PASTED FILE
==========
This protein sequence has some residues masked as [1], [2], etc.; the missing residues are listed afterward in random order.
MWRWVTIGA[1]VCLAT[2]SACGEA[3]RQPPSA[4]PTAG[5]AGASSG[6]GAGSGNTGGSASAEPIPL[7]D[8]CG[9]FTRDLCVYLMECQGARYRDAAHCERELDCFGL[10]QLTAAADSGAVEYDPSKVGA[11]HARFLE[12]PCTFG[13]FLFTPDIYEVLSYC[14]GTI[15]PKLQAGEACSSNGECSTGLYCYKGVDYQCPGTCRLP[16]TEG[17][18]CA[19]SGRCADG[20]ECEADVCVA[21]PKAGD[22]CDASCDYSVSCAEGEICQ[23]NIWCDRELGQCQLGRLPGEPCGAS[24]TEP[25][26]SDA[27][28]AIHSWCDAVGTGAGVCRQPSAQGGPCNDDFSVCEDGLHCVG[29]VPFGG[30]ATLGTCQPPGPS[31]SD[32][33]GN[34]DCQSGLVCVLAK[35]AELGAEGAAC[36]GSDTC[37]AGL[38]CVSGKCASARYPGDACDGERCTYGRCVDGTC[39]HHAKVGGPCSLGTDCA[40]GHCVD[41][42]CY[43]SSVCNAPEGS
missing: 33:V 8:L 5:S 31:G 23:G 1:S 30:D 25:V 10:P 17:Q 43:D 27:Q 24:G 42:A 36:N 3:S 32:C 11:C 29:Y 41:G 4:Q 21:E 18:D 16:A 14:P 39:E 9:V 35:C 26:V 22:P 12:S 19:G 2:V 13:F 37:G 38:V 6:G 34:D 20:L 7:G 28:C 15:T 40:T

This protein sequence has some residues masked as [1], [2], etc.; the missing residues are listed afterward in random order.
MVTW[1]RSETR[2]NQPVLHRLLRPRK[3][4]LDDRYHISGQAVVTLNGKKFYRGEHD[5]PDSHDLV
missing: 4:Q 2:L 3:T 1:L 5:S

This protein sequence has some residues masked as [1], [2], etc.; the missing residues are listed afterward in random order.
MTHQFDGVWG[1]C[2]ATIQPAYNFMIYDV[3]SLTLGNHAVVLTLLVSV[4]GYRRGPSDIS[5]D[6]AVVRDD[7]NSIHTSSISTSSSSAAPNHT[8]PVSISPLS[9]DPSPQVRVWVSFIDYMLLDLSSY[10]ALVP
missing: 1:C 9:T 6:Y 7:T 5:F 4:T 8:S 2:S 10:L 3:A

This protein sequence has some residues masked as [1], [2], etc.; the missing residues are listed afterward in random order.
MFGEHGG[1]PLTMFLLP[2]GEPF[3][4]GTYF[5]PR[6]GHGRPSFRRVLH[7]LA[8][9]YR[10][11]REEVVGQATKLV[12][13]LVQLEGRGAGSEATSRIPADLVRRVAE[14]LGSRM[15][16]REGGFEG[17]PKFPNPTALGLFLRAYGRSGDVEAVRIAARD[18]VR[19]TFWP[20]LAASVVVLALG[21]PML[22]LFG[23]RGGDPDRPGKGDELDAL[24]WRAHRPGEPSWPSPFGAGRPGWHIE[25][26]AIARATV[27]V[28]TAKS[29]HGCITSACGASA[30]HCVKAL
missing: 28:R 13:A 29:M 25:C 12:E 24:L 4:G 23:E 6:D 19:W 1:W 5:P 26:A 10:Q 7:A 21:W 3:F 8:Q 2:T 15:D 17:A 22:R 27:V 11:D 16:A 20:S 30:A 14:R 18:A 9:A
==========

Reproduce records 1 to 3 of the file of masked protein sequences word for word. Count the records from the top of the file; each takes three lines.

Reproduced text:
This protein sequence has some residues masked as [1], [2], etc.; the missing residues are listed afterward in random order.
MWRWVTIGA[1]VCLAT[2]SACGEA[3]RQPPSA[4]PTAG[5]AGASSG[6]GAGSGNTGGSASAEPIPL[7]D[8]CG[9]FTRDLCVYLMECQGARYRDAAHCERELDCFGL[10]QLTAAADSGAVEYDPSKVGA[11]HARFLE[12]PCTFG[13]FLFTPDIYEVLSYC[14]GTI[15]PKLQAGEACSSNGECSTGLYCYKGVDYQCPGTCRLP[16]TEG[17][18]CA[19]SGRCADG[20]ECEADVCVA[21]PKAGD[22]CDASCDYSVSCAEGEICQ[23]NIWCDRELGQCQLGRLPGEPCGAS[24]TEP[25][26]SDA[27][28]AIHSWCDAVGTGAGVCRQPSAQGGPCNDDFSVCEDGLHCVG[29]VPFGG[30]ATLGTCQPPGPS[31]SD[32][33]GN[34]DCQSGLVCVLAK[35]AELGAEGAAC[36]GSDTC[37]AGL[38]CVSGKCASARYPGDACDGERCTYGRCVDGTC[39]HHAKVGGPCSLGTDCA[40]GHCVD[41][42]CY[43]SSVCNAPEGS
missing: 33:V 8:L 5:S 31:G 23:G 1:S 30:D 25:V 10:P 17:Q 43:D 27:Q 24:G 42:A 36:N 3:S 32:C 11:C 29:Y 41:G 4:Q 21:E 18:D 16:A 14:P 39:E 9:V 35:C 26:V 22:P 12:S 19:G 2:V 13:F 37:G 38:V 6:G 34:D 20:L 7:G 28:C 15:T 40:T

This protein sequence has some residues masked as [1], [2], etc.; the missing residues are listed afterward in random order.
MVTW[1]RSETR[2]NQPVLHRLLRPRK[3][4]LDDRYHISGQAVVTLNGKKFYRGEHD[5]PDSHDLV
missing: 4:Q 2:L 3:T 1:L 5:S

This protein sequence has some residues masked as [1], [2], etc.; the missing residues are listed afterward in random order.
MTHQFDGVWG[1]C[2]ATIQPAYNFMIYDV[3]SLTLGNHAVVLTLLVSV[4]GYRRGPSDIS[5]D[6]AVVRDD[7]NSIHTSSISTSSSSAAPNHT[8]PVSISPLS[9]DPSPQVRVWVSFIDYMLLDLSSY[10]ALVP
missing: 1:C 9:T 6:Y 7:T 5:F 4:T 8:S 2:S 10:L 3:A